Does any one have any good Kumite combos?

I know a fair few combos. And a few mouths ago I went to a seminar with Kevin Barlow the UK’s head coach. He showed us few more combos.

But I think It would be good if I knew as many different combos as i can so does any one have any good/effective ones?

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3 Responses to Does any one have any good Kumite combos?

  1. LIONDANCER says:

    There is no ABC in fighting. Combos are OK for beginners to get an idea but for more advanced you need to see the openings and react to that. If I throw one thing of a certain combo and the target for the next thing in my combo is closed you can’t use that combo and probably wasted a good opening somewhere else that you were not ready for because you were focused on using that particular combo you wanted to use and not what was given to you. I guess it is OK to have a few combos but if you are going for as many different combos as possible it would make sense to just learn to mix and match as it comes along and use everything in quick sequences. It’s silly to throw away a good target because it wasn’t in your combo box.

  2. samuraiwarrior_98 says:

    Well first off one of the important things to understand about fighting and combinations is that what works for me may not work for you. Every fighter is different and so some of what I do and works for me may not hold value for you in the same way. That does not mean it does not have value at all though because there might always be someone else that you might want to teach it to. Also knowing it and understanding it makes it easier to sometimes defend against when your opponent is attempting to use it against you even though its not something you do yourself.

    That all being said I would start working on learning to use angles and using slide action kicking and moving in at angles while delivering those and following up off of them. So many fighters only work on going straight ahead and if your opponent is good enough defensively then you may not be as effective with your combinations. Straight ahead is closest and a shorter distance and quicker but if you can’t close and be effective then you will want to try an angle instead and working on and developing that becomes very important then.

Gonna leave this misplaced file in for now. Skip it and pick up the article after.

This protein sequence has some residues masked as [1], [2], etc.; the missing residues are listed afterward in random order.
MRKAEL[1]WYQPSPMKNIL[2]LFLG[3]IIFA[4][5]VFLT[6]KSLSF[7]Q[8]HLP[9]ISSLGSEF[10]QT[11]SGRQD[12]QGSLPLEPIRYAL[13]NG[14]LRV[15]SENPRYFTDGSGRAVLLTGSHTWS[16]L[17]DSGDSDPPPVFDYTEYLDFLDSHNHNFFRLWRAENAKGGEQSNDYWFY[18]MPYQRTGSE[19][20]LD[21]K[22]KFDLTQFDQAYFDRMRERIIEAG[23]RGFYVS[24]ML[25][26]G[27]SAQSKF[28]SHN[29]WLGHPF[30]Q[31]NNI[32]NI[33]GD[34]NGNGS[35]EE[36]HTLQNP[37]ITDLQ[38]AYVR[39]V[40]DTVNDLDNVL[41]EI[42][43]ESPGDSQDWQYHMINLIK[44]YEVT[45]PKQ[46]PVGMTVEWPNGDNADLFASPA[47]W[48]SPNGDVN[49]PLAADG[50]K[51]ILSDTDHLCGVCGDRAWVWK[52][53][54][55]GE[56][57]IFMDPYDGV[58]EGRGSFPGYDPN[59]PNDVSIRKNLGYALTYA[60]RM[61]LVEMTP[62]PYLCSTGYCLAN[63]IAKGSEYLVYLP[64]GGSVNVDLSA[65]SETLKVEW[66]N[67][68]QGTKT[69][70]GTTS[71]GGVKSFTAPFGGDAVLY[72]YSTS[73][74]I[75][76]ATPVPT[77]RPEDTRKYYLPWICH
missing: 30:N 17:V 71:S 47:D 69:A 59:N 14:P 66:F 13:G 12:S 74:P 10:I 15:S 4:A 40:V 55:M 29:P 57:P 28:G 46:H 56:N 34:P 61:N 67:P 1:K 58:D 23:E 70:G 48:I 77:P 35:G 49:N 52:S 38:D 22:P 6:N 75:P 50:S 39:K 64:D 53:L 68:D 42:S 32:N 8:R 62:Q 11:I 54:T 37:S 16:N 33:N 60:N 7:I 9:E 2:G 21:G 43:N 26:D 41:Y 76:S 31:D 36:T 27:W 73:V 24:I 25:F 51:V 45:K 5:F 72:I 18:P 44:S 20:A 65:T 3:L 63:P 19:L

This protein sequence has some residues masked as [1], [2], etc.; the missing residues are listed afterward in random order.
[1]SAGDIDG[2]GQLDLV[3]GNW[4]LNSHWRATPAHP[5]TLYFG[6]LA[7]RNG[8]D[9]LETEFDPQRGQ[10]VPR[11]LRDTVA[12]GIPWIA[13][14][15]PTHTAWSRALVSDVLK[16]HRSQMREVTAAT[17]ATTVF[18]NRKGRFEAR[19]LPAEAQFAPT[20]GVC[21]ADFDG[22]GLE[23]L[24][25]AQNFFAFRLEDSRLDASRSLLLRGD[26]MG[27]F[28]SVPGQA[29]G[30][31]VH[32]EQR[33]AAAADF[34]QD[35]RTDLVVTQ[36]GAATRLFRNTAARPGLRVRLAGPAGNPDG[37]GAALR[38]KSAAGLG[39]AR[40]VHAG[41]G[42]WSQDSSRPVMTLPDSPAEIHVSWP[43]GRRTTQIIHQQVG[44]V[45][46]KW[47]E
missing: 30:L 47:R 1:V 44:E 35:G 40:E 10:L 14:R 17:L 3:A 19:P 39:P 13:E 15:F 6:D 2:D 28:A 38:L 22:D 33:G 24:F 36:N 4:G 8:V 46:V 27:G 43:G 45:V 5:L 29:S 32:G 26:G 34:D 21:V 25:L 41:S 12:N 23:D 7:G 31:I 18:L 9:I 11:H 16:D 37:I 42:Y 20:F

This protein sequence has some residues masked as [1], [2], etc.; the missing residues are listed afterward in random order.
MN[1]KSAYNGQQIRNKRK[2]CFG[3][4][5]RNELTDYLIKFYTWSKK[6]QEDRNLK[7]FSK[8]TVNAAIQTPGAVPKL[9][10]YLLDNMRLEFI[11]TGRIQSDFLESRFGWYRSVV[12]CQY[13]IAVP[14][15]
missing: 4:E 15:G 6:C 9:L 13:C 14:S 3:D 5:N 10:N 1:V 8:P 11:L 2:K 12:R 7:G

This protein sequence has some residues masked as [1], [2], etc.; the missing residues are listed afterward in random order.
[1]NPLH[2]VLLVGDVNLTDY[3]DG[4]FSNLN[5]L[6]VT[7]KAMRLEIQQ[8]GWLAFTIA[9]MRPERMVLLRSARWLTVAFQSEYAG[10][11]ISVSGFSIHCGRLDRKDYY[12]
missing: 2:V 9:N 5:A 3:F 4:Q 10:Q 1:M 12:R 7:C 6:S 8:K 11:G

Also work on fighting and throwing combinations while moving backwards. This is another skill that oftentimes is neglected because fighters and martial artists work so much on going forward and fighting. I know some guys that I can’t beat if I let them go forward too much and so I take that ability away from them as much as I can and instead get them going back more, making it much easier for me to beat them.

    Start working on controlling the ring and the timing and ebb and flow of the match or fight along with the distance and letting that other fighter go forward. Learning how to do that and being able to can increase your odds of winning in competitive fighting where there are rules and a timed round and referee. An example of this and where a fighter didn’t is Ortiz’s fight the other night with Griffin and he lost the fight because he did not do that and Griffin did and it allowed Griffin to at times just take pop shots at him even with out any answer back. Those times when Ortiz did move forward he got popped and so he largely stopped working and attacking. When you are losing the fight you can’t do that but that’s what Ortiz allowed to happen and he lost the fight because of it.

    I will give you a few of my favorite combos though so you can work on them and see if they do well for you. One is a slide action round house to the head while moving at an angle to my opponent’s open side followed by a side kick to the body with out putting my foot down and following up off of that with my hands. Moving at the angle tends to freeze his reaction to go forward and block or jam the kicks and counter and the side kick coming behind the round house keeps him from coming in if he by chance he recovers.

    I also like to throw roundhouse kicks with the ball of the foot to the body especially from an angle while doing slide action. Then they can’t slide up my instep, foot, ankle and shin so easily and counter because the ball of the foot keeps them from doing that as well.

    I will also at times change sides and then go with a foot sweep to that closer lead leg and am very good with that and setting it up with a lead jab or back-fist and then hitting my opponent with my reverse punch while denying his ability to jab or back fist with his lead hand because of where I place my hand after doing my jab or back-fist and how I have my elbow positioned. I can also sweep off of their kicks pretty well and catch them with a sweep as they are starting to set that foot down from a kick with that lead leg. To do either of these things you really have to be closer than what a lot of people usually are and they also require practice or your execution of them will be poor probably and ineffective.

    Enjoy and work hard and learn and put to practice some of what I am saying here along with developing your skills and understanding of things and you will be a much more capable fighter. Maybe some of these things will work for you or maybe they won’t. Every martial artist or fighter of quality should know those things that work best for them and if they don’t then they will never be as good as or effective as they would be otherwise.

  3. Jim R says:

    LIONDANCER is again correct.
    But I will make a suggestion to you for those combos.
    Your instructor is a treasure trove of combos, ask him/her to explain it to you.

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